accounting made sense

Month-To-Month Lease Under ASC 842 – a Simple Guide

Month-To-Month Lease Under ASC 842 – a Simple Guide Featured Image

Table of Contents

ASC 842 introduces comprehensive lease accounting requirements for both lessees and lessors to navigate. With its detailed guidelines and reporting standards, it’s understandable that many are left questioning whether their simple, month-to-month leases need to go through the hassle.

We will provide a clear explanation to illustrate how these month-to-month leases can be exempted from the regular ASC 842 treatment, along with a journal entry example.

Related reading: Interested in learning more about the “regular ASC 842 treatment”? Check out these guides:

ASC 842 Journal Entries – Operating Lease (Lessee and Lessor)

ASC 842 Journal Entries – Finance Lease (Lessee)

ASC 842 Journal Entries – Sales-type Lease (Lessor)

ASC 842 Journal Entries – Direct Financing Lease (Lessor)

ASC 842 Lease Extension & Renewal

Requirement and Guidance for Short-term Exemption

FASB Guidance

Per ASC 842-20-55-14 to 16, leases that meet the definition of a short-term lease can elect not to recognize right-of-use assets and lease liabilities.

What this means: A lease that meets the definition of a short-term lease does not need to go through the typical ASC 842 requirement.

Sounds promising, right? Before we jump to the conclusion, let’s look at the definition of a short-term lease.

Definition of Short-term Lease

A short-term lease must meet the following criteria at commencement:

  • Criterion 1: It has a lease term of 12 months or less.
  • Criterion 2: It does not contain an option to purchase the underlying asset the lessee is reasonably certain to exercise.

Let’s start with the easier one first: if you aren’t given the option to purchase the asset at the end or don’t want to, even if you have the option, then you meet criterion 2. 

Criterion 1 is where it gets slightly tricky. What is the lease term in a month-to-month lease? Is it more or less than 12 months? Let’s take a look at the definition of lease term.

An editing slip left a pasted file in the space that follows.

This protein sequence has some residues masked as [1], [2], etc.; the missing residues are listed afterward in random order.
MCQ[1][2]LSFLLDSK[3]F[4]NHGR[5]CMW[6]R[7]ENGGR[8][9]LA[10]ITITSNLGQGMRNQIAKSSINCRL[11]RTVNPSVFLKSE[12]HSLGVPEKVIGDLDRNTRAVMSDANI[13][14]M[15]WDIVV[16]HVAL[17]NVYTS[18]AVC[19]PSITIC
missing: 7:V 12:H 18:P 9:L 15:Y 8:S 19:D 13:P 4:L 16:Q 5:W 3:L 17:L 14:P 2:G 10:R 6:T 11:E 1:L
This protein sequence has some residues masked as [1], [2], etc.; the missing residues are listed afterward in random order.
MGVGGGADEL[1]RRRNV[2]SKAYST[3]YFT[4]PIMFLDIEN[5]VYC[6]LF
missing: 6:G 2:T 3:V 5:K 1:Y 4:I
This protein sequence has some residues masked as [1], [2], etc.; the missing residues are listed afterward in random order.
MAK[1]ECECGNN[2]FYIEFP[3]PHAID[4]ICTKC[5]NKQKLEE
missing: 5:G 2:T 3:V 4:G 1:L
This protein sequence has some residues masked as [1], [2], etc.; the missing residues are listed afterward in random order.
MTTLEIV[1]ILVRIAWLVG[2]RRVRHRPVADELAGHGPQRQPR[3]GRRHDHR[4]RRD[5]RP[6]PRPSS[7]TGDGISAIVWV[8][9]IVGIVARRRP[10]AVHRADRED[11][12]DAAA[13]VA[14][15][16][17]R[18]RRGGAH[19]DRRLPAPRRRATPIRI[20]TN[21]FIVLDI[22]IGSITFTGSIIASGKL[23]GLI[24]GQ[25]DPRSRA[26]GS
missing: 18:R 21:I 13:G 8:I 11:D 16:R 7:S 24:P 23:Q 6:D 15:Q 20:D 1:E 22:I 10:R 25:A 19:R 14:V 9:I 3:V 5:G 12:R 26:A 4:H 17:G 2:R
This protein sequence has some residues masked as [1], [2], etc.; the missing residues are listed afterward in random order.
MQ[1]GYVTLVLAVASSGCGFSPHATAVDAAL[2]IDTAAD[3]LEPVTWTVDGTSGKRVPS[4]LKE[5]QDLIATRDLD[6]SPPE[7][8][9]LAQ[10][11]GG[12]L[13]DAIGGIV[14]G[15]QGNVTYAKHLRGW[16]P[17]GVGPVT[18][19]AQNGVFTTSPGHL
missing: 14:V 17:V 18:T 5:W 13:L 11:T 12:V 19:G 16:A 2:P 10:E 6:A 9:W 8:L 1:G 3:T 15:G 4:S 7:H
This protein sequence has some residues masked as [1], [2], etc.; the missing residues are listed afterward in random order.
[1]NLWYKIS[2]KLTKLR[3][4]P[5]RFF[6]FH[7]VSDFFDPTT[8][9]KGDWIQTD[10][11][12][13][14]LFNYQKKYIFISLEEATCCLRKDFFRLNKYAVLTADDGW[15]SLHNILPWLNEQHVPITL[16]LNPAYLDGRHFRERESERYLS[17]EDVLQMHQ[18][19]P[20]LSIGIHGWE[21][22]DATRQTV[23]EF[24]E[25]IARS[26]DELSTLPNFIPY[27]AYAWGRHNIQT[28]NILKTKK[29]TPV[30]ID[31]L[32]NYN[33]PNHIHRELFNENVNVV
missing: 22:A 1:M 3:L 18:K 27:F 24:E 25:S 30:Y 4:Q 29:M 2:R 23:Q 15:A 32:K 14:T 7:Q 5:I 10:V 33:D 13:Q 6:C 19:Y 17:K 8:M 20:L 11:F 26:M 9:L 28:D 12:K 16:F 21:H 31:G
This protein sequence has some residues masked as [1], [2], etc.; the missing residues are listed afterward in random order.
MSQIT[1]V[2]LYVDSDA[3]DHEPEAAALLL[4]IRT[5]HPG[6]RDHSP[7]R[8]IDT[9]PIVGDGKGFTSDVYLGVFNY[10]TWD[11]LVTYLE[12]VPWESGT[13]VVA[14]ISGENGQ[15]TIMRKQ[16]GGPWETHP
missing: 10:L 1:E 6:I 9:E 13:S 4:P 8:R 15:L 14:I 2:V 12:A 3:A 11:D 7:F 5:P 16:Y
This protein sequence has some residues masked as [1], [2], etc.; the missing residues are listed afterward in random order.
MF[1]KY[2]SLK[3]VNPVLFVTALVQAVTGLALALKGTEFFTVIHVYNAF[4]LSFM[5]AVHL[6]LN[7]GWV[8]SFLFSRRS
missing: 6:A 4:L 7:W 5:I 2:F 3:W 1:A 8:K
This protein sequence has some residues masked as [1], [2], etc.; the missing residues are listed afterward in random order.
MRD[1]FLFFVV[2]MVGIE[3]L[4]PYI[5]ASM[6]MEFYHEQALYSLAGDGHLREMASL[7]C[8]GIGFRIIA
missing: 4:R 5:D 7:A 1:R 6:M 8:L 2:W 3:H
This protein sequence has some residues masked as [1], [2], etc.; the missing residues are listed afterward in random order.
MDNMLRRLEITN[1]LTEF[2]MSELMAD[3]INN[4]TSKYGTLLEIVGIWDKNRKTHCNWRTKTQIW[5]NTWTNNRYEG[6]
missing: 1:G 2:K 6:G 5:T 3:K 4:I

Definition of Lease Term

Per ASC 842-10-30-1, A lease term is the noncancellable period of the lease, together with all of the following:

  1. Periods covered by an option to extend the lease if the lessee is reasonably certain to exercise that option
  2. Periods covered by an option to terminate the lease if the lessee is reasonably certain not to exercise that option
  3. Periods covered by an option to extend (or not to terminate) the lease in which exercise of the option is controlled by the lessor.

Here is a simplified interpretation:

Noncancellable period

What this means: it’s the length of the lease period that cannot be canceled. For example, if you can simply call the lessor and cancel the lease next month, your noncancellable period is just one month or less. But if the lease term states you can’t cancel the lease within 12 months, your noncancellable period is 12 months.

 1. Periods covered by an option to extend the lease if the lessee is reasonably certain to exercise that option

What this means: If you (as the lessee) have the option to extend the lease and you likely will extend it, those periods that you want to extend will have to be added to your calculation of the lease term.

For instance, if the lease term says the month-to-month lease is auto-renewed indefinitely as long as you pay (also called an “evergreen lease”), it boils down to how long you actually want to keep this auto-renewal option. 

Will you likely keep the auto-renewal on for at least a year? Then, add a year to your noncancellable period to determine the lease term. 

What if you do not know how long you will renew (like renting a temporary place until you find a permanent space)? Then, this period is nearly zero for now because you are not reasonably certain how long you will keep renewing the lease. It could be as soon as this month’s end or next; you just don’t know. However, you must perform this assessment frequently until there is more clarity on how long the lease will last.

2. Periods covered by an option to terminate the lease if the lessee is reasonably certain not to exercise that option

What this means: You (as the lessee) can cancel the lease anytime you want, but you will need to ask yourself how long you’d like to keep renewing the lease, and those periods need to be added to your calculation of the lease term.

For example, if you plan to keep the lease for at least a year, you should add that year to your noncancellable period. If the answer is maybe just another two months, then you add two months to your noncancellable period to determine the lease term.

3. Periods covered by an option to extend (or not to terminate) the lease in which exercise of the option is controlled by the lessor.